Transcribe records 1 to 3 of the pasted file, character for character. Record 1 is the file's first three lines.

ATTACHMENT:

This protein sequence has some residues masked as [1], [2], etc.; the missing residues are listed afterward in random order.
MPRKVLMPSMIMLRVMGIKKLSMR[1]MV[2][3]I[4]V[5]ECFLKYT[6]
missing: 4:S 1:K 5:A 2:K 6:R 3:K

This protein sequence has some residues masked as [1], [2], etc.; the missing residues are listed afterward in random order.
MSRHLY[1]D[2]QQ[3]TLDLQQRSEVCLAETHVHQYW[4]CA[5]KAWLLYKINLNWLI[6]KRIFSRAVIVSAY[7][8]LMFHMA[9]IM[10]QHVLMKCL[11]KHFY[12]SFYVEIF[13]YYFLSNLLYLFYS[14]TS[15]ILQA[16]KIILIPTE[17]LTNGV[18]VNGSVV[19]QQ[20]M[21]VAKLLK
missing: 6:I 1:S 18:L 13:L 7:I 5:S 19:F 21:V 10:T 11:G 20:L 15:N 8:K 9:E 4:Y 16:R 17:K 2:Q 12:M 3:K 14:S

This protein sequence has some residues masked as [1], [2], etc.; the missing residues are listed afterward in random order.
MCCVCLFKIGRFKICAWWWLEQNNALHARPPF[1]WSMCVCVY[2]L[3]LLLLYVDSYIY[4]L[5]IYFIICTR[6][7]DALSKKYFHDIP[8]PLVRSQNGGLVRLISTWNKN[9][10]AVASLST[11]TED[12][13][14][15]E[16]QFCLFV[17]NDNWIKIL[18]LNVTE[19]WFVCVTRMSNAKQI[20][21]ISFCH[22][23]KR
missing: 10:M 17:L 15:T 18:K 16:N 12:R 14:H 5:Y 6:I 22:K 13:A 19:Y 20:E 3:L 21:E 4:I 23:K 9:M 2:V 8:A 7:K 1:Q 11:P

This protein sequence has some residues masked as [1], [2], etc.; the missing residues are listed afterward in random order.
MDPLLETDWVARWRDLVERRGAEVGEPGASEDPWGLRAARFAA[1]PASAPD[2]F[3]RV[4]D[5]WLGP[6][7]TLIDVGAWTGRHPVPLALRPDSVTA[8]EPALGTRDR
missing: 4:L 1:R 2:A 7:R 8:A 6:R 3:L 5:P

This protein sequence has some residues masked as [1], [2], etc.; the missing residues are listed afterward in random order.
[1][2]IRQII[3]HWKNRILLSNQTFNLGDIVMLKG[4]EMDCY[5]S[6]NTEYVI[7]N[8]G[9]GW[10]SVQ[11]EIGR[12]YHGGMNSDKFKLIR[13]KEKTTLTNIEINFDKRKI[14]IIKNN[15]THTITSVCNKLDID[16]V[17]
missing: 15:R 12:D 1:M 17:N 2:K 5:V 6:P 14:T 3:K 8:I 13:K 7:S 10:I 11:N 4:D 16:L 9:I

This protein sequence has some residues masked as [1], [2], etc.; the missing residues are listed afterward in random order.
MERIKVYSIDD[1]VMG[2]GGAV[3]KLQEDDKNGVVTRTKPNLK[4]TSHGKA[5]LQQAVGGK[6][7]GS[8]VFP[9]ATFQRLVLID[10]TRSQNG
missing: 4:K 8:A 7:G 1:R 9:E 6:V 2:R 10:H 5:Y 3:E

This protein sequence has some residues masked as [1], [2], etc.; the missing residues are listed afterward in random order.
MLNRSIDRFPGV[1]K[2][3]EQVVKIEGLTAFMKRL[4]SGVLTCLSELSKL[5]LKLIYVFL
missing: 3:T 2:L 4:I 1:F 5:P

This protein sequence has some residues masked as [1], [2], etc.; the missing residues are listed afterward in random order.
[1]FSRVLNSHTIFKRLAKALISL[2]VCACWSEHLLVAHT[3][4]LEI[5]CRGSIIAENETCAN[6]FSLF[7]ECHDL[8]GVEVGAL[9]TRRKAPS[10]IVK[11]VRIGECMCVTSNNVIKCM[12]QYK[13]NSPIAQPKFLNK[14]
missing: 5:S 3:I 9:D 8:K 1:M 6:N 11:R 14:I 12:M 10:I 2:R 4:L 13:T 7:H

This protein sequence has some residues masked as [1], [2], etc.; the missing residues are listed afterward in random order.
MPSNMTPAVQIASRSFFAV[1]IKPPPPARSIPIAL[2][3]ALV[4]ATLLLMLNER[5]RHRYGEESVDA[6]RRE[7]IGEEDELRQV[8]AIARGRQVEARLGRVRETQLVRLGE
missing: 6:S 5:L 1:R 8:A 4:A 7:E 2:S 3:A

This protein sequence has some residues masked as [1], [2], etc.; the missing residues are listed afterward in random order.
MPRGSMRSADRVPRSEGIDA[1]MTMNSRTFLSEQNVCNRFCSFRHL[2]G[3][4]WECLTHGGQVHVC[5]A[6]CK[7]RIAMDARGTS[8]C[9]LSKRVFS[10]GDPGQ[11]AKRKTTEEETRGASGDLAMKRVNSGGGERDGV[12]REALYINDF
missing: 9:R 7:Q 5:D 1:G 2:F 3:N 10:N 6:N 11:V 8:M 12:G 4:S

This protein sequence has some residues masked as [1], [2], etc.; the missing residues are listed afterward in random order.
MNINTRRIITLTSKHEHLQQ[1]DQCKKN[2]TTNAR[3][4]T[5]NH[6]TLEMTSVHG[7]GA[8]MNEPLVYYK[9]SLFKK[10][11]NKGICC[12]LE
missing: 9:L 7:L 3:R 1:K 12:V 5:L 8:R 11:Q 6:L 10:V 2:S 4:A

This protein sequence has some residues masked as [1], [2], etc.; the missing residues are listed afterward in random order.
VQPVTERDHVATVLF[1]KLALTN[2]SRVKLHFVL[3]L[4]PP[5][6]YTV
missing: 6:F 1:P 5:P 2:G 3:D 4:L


This protein sequence has some residues masked as [1], [2], etc.; the missing residues are listed afterward in random order.
MPRKVLMPSMIMLRVMGIKKLSMR[1]MV[2][3]I[4]V[5]ECFLKYT[6]
missing: 4:S 1:K 5:A 2:K 6:R 3:K

This protein sequence has some residues masked as [1], [2], etc.; the missing residues are listed afterward in random order.
MSRHLY[1]D[2]QQ[3]TLDLQQRSEVCLAETHVHQYW[4]CA[5]KAWLLYKINLNWLI[6]KRIFSRAVIVSAY[7][8]LMFHMA[9]IM[10]QHVLMKCL[11]KHFY[12]SFYVEIF[13]YYFLSNLLYLFYS[14]TS[15]ILQA[16]KIILIPTE[17]LTNGV[18]VNGSVV[19]QQ[20]M[21]VAKLLK
missing: 6:I 1:S 18:L 13:L 7:I 5:S 19:F 21:V 10:T 11:G 20:L 15:N 8:K 9:E 4:Y 16:R 17:K 2:Q 12:M 3:K 14:S

This protein sequence has some residues masked as [1], [2], etc.; the missing residues are listed afterward in random order.
MCCVCLFKIGRFKICAWWWLEQNNALHARPPF[1]WSMCVCVY[2]L[3]LLLLYVDSYIY[4]L[5]IYFIICTR[6][7]DALSKKYFHDIP[8]PLVRSQNGGLVRLISTWNKN[9][10]AVASLST[11]TED[12][13][14][15]E[16]QFCLFV[17]NDNWIKIL[18]LNVTE[19]WFVCVTRMSNAKQI[20][21]ISFCH[22][23]KR
missing: 10:M 17:L 15:T 18:K 16:N 12:R 14:H 5:Y 6:I 22:K 13:A 19:Y 20:E 3:L 21:E 4:I 23:K 9:M 2:V 8:A 7:K 1:Q 11:P